Wednesday, December 19, 2007

Text of the AMP Injunction Order

At long last, we can finally see the Order granting the injunction against CMS’ implementation of the Average Manufacture Price (AMP) Final Rule.

Order in Civil Action No. 1:07cv02017 (I’m pretty confident that this is the final version because it says “Signed by Royce C. Lamberth, United States District Judge, on December 19, 2007.”)

Fans of legal wrangling will enjoy the back and forth between CMS and NACDS/NCPA over the wording of the final version. See these documents on the NCPA site. (The final version above was not on NCPA's site as of 8:30 PM EST on Wednesday night.)

The Order is two pages and contains only a few provisions. Here’s my plain English translation:

CMS can not use AMP Final Rule to compute retail pharmacy reimbursements under Medicaid. Obviously, this was the primary goal of the lawsuit.

CMS can continue to require drug manufacturers to make AMP and best price calculations under the AMP Final Rule. As I speculated on Monday, manufacturers faced the prospect of maintaining dual AMP calculations until the lawsuit got resolved. PhRMA explained this reality to the court in its letter on Tuesday. The Order clears up the uncertainty.

No AMP data can be disclosed on a public web site or to any individuals or states. NACDS and NCPA fought for this provision because of a recent survey indicating that nine states were considering AMP as the basis for brand reimbursement. (See page 5 of 2007 State Perspectives Medicaid Pharmacy Policies and Practices.)

Well, I hope this post satisfies the AMP fanatics. Now I've got to go back to packing for my vacation!


  1. Adam-
    You have definitely posted the correct/final version of the Order. This Order appeared on the official federal court docket yesterday. Thanks for the link; it's always nice to see the actual legal document.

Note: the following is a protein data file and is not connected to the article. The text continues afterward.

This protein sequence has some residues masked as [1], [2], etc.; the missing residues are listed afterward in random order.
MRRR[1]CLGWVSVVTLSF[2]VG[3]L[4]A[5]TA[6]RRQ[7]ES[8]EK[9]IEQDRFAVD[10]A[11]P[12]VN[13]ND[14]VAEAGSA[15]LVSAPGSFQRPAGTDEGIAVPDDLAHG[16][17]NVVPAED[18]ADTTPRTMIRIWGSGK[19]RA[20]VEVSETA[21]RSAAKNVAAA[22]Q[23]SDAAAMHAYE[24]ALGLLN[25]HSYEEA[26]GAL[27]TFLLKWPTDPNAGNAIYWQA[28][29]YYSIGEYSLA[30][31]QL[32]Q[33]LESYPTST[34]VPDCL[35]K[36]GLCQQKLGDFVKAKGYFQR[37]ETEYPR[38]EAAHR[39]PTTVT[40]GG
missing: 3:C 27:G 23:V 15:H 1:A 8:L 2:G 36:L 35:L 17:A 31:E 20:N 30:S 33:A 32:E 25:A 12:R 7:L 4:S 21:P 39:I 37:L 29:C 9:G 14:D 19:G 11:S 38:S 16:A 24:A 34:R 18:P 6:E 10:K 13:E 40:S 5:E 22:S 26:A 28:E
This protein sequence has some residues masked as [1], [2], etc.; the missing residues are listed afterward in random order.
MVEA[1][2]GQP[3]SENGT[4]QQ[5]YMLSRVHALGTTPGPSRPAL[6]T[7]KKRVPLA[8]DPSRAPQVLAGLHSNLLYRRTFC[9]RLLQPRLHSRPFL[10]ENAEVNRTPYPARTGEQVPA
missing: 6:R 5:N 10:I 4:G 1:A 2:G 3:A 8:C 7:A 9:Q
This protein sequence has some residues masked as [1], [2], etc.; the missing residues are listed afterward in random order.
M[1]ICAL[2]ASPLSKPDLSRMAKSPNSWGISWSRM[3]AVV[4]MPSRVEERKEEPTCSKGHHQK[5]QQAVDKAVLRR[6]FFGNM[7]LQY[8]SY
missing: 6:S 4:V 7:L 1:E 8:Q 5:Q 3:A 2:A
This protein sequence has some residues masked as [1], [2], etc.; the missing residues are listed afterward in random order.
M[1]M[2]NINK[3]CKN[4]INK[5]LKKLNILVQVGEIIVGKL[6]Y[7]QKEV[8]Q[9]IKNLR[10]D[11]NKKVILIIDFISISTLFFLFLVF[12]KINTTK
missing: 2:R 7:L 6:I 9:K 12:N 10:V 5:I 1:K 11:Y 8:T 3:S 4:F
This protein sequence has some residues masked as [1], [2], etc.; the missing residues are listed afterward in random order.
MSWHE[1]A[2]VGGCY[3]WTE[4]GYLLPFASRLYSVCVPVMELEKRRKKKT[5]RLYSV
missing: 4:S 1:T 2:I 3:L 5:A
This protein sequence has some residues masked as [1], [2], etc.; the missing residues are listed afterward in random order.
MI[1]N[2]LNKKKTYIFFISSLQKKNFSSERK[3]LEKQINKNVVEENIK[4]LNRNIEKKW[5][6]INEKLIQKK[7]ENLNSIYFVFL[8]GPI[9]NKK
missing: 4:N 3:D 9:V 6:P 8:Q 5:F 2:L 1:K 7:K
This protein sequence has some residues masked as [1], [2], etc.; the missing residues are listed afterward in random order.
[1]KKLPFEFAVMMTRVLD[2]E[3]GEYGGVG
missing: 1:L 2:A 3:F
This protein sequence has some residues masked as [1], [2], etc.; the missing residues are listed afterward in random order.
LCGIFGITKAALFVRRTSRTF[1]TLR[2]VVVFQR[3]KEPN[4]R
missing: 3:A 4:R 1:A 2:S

2. Dr.Fein,
    As I am a pharmacist with limited legal knowledge, how strong is this injunction, and will it be permanent?
    Having read it, and all the briefs with it, it seems to me that cms clearly went beyond "retail class of trade", "wholesaler", and intent of congress. Why do states not pay reasonable dispensing fees? My state pays wac, (with no additional %), and a $3.40 dispensing fee. Now they are implementing copays, which the patient can say they cannot afford. Pharmacies cannot refuse to fill the script, so in some cases we would lose money. Generic prescriptions are the only profitable way we can stay in the Medicaid business.

  3. Matt,

    Wherever you practice, you and your peers need to look what happen in Texas a few years back and draw on that for your solution.

  4. Tex:

    Please give us your take on the Texas situation.


  5. Dr. Adam,

    I just thought I'd say congratulations on maintaining a very insightful blog.

    Keep up the great work!